Friday, August 17, 2018
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Settlement of ADI lawsuit demands full public airing

Published: 2/13/18 @ 12:00


Let’s put the 2016 crash land- ing of commercial air service at the Youngstown-Warren Regional Airport in perspective: It cost taxpayers more than $85,000 a week to ensure daily flights to O’Hare International Airport in Chicago.

Thus, when tone-deaf officials of the Western Reserve Port Authority say the book is closed on the fatal business deal with Aerodynamics Inc., we say, “Go fly a kite.”

We call on the prosecutors of Mahoning and Trumbull counties to launch an investigation into the port authority’s payment of $511,714 to ADI for six weeks of flight service to Chicago.

The money came out of a $1.2 million fund created by the WRPA to attract commercial air service.

Commissioners in Mahoning and Trumbull counties committed $420,000 to the fund from revenue generated by hotel-motel taxes. The federal government through the U.S. Department of Transportation kicked in $780,000.

That’s why prosecutors Dennis Watkins in Trumbull County and Paul Gains in Mahoning County should delve into the use of the public dollars. Watkins and Gains should ask the U.S. Attorney’s Office in Cleveland to participate in the probe, seeing as how federal money was used to lure ADI.

Port Authority officials are of the opinion that 65 percent of the $511,714 paid to ADI, which operated Great Lakes JetExpress in the short-lived Youngstown-Chicago service, will be reimbursed by the federal government.

We had hoped that all the details surrounding the ADI deal would come in a lawsuit filed last year by the port authority to recover $361,714 paid to the airline as a revenue guarantee. The money was to ensure ADI would be profitable during the startup phase.

At the time the suit was filed, John Moliterno, WRPA’s executive director, and Dan Dickten, aviation director, garnered public support by contending ADI was not truthful in saying it had baggage- handling agreements with American Airlines and United Airlines.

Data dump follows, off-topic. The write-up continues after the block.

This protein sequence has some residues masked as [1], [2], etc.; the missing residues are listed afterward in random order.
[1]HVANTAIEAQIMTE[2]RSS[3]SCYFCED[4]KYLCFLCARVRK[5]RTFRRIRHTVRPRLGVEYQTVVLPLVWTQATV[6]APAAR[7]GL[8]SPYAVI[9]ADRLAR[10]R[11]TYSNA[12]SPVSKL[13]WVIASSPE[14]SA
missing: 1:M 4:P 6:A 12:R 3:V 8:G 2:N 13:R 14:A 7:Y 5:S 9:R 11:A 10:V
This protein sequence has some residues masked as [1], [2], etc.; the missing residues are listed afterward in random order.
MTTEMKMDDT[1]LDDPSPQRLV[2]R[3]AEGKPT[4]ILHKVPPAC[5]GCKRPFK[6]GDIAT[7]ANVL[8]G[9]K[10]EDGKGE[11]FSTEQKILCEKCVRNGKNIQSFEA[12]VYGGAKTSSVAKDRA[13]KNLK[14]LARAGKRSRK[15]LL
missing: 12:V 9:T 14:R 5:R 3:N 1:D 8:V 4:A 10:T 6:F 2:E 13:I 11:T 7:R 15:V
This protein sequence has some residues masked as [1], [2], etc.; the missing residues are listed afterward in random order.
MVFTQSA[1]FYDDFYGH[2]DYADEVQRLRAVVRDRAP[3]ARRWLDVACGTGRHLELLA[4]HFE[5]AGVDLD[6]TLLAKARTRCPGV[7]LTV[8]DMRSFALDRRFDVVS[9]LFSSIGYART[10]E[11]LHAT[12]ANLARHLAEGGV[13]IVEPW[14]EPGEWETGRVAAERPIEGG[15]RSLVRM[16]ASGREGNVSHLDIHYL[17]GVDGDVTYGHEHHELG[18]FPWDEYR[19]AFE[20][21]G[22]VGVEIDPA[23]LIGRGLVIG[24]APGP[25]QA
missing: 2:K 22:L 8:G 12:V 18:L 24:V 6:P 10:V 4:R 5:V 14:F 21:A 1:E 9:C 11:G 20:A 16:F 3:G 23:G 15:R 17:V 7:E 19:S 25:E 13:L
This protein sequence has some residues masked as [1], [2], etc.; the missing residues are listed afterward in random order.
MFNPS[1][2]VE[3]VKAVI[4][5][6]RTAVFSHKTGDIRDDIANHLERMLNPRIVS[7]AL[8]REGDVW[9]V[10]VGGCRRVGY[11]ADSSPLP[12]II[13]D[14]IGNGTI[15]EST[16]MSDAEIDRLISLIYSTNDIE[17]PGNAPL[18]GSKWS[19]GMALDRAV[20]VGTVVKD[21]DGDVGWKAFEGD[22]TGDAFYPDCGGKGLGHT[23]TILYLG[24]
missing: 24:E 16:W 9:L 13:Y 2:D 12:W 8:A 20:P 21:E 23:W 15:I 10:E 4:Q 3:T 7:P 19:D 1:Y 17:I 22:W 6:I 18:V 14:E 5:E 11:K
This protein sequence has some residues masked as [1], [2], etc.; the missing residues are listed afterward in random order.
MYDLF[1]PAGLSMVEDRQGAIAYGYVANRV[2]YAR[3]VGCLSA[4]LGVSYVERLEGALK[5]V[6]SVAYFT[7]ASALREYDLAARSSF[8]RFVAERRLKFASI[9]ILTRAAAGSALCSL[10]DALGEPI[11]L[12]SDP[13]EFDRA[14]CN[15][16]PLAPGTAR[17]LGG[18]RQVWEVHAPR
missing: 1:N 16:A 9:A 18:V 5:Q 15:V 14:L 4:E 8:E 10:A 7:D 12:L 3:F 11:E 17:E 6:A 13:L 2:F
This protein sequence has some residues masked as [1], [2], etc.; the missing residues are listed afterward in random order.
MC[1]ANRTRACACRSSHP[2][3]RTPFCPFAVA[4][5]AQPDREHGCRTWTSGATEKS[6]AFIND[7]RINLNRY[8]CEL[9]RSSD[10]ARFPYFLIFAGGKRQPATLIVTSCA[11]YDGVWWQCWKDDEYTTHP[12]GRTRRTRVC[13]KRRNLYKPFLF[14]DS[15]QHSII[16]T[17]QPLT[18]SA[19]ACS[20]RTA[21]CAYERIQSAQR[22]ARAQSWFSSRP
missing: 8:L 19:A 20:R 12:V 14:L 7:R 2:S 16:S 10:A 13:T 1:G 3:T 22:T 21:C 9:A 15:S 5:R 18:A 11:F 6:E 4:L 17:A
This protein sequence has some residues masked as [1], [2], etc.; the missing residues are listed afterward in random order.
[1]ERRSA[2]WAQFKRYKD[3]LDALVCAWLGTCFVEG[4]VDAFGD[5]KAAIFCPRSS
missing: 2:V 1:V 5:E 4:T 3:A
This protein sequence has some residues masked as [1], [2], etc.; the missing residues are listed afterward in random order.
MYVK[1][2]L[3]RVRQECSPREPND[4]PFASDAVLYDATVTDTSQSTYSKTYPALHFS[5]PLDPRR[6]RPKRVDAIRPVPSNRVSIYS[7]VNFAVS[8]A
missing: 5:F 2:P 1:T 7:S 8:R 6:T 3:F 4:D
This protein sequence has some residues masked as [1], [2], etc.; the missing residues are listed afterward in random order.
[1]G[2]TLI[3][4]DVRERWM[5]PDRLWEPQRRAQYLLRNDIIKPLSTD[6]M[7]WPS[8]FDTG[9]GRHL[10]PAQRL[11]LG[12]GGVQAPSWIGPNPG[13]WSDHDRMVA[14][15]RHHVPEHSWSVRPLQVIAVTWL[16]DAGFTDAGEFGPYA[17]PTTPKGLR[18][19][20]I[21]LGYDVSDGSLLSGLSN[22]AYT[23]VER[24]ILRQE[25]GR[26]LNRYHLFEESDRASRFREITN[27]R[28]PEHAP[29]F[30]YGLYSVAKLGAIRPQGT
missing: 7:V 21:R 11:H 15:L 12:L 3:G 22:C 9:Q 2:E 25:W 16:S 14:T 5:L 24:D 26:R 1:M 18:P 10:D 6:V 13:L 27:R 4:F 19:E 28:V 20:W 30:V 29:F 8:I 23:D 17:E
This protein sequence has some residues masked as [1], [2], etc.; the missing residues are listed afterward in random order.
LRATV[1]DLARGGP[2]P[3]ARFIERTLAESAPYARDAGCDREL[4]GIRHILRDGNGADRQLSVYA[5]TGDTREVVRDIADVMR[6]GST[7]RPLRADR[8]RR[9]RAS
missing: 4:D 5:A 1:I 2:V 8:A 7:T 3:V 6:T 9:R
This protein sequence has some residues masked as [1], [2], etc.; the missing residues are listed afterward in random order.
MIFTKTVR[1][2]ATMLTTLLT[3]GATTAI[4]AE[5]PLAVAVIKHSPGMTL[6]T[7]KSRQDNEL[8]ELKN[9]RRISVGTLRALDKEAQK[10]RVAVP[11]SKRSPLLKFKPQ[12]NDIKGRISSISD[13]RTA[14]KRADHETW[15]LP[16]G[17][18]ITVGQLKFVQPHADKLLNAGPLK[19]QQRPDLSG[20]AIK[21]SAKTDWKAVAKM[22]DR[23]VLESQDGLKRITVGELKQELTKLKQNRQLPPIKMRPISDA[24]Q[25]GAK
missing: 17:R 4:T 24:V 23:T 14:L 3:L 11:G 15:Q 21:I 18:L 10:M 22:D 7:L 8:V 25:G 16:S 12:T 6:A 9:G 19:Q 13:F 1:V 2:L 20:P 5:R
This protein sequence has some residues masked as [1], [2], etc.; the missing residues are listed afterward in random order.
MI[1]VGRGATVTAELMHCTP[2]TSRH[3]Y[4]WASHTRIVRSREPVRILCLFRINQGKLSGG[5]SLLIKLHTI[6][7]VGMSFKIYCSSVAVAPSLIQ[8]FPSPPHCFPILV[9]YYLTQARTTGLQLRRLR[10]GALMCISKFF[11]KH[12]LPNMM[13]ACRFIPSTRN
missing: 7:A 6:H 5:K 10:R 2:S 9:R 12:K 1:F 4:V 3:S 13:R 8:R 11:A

The absence of such agreements was a deal breaker not only for the port authority, but also for the traveling public. Valley residents seeking to connect to other airlines at O’Hare were forced to first retrieve their luggage and then go through the check-in process again.

In the lawsuit, WRPA claimed ADI breached its contract and committed fraud, negligent misrepresentation and fraudulent misrepresentation.

The suit alleged that when airport officials learned there wasn’t an interline agreement, ADI tried to correct the problem but ultimately failed to do so. As a result, the authority stopped paying the revenue guarantee, and ADI ended its flights to Youngstown.

ADI’S COUNTERCLAIM

The airline filed a counterclaim demanding $294,221 it billed the authority for flights in August 2016 that it never received.

The stage was set for a court battle that held out the promise of an airing of the central question: Who was telling the truth as to the baggage-handling issue?

We were all prepared for a full-blown hearing when the port authority’s board of directors voted Friday to pay $150,000 to ADI to settle the lawsuits.

No, that isn’t a misprint. After all the bark and bluster, the authority folded like a cheap suit.

Here’s how the taxpayers should interpret the agreement: Dickten and Moliterno sold the Valley a bill of goods when they said the airline was fraudulent.

The parties entered mediation in October, and the mediator obviously found ADI’s claim more legitimate than the port authority’s.

“We didn’t do well in mediation,” Dickten told The Vindicator Friday.

If that statement doesn’t inspire confidence, consider this one from Moliterno:

“We shake hands, part ways, and we all go on with our lives.”

No, we don’t.

Taxpayers have a right to find out why the port authority is so cavalier when it comes to spending more than a half million dollars on a wing and a prayer.

We are reminded of the $70,000 the authority paid to two former female employees to settle sexual harassment allegations.

What was most egregious about the settlement was the secrecy surrounding it.

Dickten insisted the letters to the port authority from the lawyer representing Andrea Hoffman and Lauren Iaderosa alleging misconduct “contained nothing more than wild allegations and misinformation.”

But the taxpayers who foot the bill were left in the dark because of the confidentiality agreement signed by the parties.

The WRPA is a public entity that operates with public dollars, which is why prosecutors Watkins and Gains must get all the facts surrounding the ADI deal and share them with the taxpayers.


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